Goodness me, halfway through the year...what the heck! How are you all getting on?
The feature picture is the rose garden at Emstrey Crematorium in Shrewsbury, Shropshire. Standing looking out at the grounds, surrounded by a kind funeral director and his team, we watched the wind catch the weeping willow branches and carry the scent of roses to us. No words were needed.
The sages among us have been warning for some time that a big shift is coming, and about our need to buckle up and flow with the scenarios that are playing out. Tim and I have felt, and witnessed, how much that was hidden, is now showing itself in full focus. It is not easy to acknowledge some of these patterns, situations and events, and to give each scenario time for us to see what we need to see. This is tricky, given how fast life can move nowadays.
We booked our car into the local garage and as we walked back from dropping her off, we discovered a loving way to soothe ourselves. The trees and shrubs on each side of the abandoned railway track running through the village have joined at the top and walking in there is like a soundbath of nature. The birds are singing, insects flit about and there is a calm noise as the breeze rustles the leaves. A perfect antidote to the noise of life.
Early one morning, I arrived for a service and it was peaceful around the chapels and in the cemetery. I sat quietly, watching, and a hare hopped into view. He paused and caught my gaze. Neither of us moved for a few minutes and then he turned and started hopping off through the gravestones. I had a feeling of speed like he was ready to take off in full flight. He felt like a sign. Within a few days, a scenario playing out in our inner circle turned and suddenly all the players were on the stage under full floodlights. It's taken a few weeks to absorb what happened, the patterns that were shown going way back over the years, and the messages and lessons to be drawn from it all, but we are getting there.
Similar scenarios are playing out in many people's lives and on the world stage. I have stood and listened to people talk about situations in their lives, as they try and make sense of what is happening. They're not asking for advice, they just need someone to listen, so they can hear their own thoughts spoken, and start to make sense of things and respond accordingly.
One evening, I sat with a lady who is deeply grieving and she was trying to remain calm and apologising in equal turn as her emotions and memories tumbled out. We talked about how staying calm is seen as 'coping' and that has been a mantle we have all tried to carry for a long time. I shared that many of us carry our situations privately and it is in times of deep loss that these stories bubble up and push us to give them a voice. In the sharing of our stories, we weave together. For it is not about fixing or trying to make things better, but in sharing and hearing each other that we feel truly seen.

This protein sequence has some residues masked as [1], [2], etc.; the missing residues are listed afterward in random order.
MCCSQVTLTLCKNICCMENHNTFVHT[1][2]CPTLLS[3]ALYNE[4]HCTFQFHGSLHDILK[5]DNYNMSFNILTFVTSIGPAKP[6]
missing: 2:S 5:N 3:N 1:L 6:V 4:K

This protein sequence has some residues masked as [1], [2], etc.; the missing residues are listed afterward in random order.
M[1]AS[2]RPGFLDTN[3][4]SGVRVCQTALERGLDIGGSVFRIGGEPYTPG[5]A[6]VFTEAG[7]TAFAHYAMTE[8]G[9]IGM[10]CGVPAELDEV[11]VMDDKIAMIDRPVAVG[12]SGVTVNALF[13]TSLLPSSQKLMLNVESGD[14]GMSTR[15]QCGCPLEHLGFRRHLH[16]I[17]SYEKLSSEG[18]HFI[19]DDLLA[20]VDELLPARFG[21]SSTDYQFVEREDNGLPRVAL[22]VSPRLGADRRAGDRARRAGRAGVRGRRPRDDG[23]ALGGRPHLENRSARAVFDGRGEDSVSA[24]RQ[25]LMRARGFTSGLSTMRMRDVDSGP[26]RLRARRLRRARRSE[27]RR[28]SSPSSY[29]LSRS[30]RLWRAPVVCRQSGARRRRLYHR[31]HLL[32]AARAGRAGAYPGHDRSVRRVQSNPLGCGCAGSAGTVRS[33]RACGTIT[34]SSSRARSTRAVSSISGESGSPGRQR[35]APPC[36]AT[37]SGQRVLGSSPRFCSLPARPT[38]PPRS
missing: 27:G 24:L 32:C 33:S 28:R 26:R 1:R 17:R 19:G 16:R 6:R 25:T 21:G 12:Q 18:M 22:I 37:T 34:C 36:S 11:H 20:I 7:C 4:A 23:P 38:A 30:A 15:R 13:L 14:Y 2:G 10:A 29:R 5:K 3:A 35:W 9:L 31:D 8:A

It is all about connection and being seen, without agenda, not trying to tidy anything up, or make assumptions. As we listen to someone's story, it is not the time to share our own. That is not a loving connection, as someone battles to understand themselves, they don't need our story coming in on top and burying theirs.
We simply need to listen and in universal balance, we will have the opportunity to be heard in another moment. What goes around comes around.
This is how we weave together, creating a bond where love can rise up and bring solace.
I watched a young man, who had just lost his dad in tragic circumstances, reach out to a friend of his Dad's after the service. He held his hand and looked into his eyes.
'Please call me if you need to talk. I am here to listen.'
On the 29th of June 2023, Tim proposed and I happily accepted. A magical moment we now carry with us and weave into our story. We are busy renovating our workshop and gardens while making wedding plans. I am so grateful for the moment that Tim stood in Dad's workshop two and half years ago. As he checked over the last steam engine my Dad had built, we talked and he listened. Tim bought the engine and we loaded her onto his van, which was no mean feat. It was the first thing we did together. I remember waving him off on his long journey back to the South West, with a feeling of being seen properly for the first time in many years. Now here we are, buying and creating a home together in Wales (which is a special country), making wedding plans, and relishing the freedom to be ourselves as we flow through our days together.
Our love to you all, Jane & Tim Xx